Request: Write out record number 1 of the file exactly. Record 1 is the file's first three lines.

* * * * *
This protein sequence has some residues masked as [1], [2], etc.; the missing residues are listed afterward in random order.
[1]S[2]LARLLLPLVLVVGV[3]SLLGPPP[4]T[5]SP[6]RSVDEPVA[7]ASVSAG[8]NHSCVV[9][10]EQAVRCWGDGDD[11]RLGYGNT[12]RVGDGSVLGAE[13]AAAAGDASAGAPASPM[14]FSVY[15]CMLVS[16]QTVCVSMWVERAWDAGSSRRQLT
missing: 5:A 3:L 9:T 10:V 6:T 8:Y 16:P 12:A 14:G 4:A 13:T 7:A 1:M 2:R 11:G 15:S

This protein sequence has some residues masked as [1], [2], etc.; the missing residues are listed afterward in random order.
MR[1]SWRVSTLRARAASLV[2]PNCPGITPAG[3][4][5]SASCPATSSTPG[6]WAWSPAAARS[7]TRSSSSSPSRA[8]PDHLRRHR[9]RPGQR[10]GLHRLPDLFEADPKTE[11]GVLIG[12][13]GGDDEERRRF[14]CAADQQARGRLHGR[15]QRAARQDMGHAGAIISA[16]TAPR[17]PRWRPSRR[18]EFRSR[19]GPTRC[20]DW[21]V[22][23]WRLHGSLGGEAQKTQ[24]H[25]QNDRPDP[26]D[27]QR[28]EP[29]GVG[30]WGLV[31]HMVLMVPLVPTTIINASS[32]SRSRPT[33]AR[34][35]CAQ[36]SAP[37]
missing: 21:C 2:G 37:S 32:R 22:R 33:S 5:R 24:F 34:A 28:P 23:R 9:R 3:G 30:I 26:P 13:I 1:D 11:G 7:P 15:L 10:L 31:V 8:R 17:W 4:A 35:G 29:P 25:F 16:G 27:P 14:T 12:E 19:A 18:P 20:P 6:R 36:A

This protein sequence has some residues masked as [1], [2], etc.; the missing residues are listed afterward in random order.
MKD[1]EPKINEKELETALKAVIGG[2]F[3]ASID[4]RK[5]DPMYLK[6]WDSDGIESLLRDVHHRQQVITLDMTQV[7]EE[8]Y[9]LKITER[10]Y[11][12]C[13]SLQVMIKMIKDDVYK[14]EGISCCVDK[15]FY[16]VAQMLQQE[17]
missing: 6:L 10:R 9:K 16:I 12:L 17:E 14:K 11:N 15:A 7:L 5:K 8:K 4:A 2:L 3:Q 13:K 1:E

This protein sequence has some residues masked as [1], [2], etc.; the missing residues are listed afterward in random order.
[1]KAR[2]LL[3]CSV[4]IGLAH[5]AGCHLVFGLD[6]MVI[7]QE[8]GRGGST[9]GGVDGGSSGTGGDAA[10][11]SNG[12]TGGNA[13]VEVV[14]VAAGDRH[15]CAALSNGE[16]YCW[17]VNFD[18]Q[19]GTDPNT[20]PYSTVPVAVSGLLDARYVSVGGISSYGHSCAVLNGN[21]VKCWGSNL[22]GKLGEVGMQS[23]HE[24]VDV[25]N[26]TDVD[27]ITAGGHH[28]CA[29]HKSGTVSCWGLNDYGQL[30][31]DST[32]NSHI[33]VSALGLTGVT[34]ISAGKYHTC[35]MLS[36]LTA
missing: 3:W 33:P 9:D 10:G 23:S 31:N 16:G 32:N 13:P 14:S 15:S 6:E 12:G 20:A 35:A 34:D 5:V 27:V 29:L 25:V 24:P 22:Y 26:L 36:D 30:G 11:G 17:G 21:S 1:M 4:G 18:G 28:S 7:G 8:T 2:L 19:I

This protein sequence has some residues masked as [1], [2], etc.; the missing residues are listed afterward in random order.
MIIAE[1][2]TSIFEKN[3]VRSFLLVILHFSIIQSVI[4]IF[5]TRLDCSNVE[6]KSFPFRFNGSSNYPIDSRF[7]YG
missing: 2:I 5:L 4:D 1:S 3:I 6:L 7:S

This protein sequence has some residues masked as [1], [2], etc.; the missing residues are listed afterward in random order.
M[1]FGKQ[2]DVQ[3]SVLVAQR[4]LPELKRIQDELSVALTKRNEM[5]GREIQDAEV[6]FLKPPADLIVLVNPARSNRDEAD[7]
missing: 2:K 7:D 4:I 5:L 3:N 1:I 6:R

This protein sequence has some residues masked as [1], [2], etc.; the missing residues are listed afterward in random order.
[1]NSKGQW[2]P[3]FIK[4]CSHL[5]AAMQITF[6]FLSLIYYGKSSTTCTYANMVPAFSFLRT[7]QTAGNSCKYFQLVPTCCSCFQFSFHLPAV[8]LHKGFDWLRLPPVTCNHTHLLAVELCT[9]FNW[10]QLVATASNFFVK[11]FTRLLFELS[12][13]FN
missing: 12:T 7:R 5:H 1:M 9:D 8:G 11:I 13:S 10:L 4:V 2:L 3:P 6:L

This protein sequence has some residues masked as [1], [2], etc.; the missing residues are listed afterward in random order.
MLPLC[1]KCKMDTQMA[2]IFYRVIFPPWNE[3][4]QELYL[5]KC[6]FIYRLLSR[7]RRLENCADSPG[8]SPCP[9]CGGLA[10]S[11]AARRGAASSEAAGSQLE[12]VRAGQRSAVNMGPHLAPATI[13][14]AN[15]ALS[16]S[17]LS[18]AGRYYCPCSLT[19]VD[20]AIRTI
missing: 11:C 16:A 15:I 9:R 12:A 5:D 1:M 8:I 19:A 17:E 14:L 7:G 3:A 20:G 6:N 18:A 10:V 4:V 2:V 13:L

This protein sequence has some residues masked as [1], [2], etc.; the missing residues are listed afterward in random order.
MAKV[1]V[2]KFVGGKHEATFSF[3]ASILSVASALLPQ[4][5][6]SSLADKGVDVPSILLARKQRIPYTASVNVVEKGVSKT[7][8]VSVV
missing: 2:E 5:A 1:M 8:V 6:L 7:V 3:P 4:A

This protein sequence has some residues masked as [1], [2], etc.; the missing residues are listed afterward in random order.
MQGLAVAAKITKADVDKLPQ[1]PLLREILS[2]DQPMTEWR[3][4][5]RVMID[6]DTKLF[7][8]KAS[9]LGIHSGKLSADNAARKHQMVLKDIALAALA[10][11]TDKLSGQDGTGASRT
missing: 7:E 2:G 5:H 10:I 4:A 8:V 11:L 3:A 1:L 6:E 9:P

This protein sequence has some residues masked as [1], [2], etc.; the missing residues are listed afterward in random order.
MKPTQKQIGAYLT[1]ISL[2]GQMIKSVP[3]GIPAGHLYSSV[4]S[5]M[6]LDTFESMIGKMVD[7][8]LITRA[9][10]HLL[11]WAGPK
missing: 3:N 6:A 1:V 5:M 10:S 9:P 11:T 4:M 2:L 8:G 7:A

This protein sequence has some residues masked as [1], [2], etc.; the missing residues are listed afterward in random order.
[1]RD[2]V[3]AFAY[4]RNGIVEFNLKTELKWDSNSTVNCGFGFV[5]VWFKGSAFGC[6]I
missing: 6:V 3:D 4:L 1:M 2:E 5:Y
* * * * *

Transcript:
This protein sequence has some residues masked as [1], [2], etc.; the missing residues are listed afterward in random order.
[1]S[2]LARLLLPLVLVVGV[3]SLLGPPP[4]T[5]SP[6]RSVDEPVA[7]ASVSAG[8]NHSCVV[9][10]EQAVRCWGDGDD[11]RLGYGNT[12]RVGDGSVLGAE[13]AAAAGDASAGAPASPM[14]FSVY[15]CMLVS[16]QTVCVSMWVERAWDAGSSRRQLT
missing: 5:A 3:L 9:T 10:V 6:T 8:Y 16:P 12:A 14:G 4:A 13:T 7:A 1:M 2:R 11:G 15:S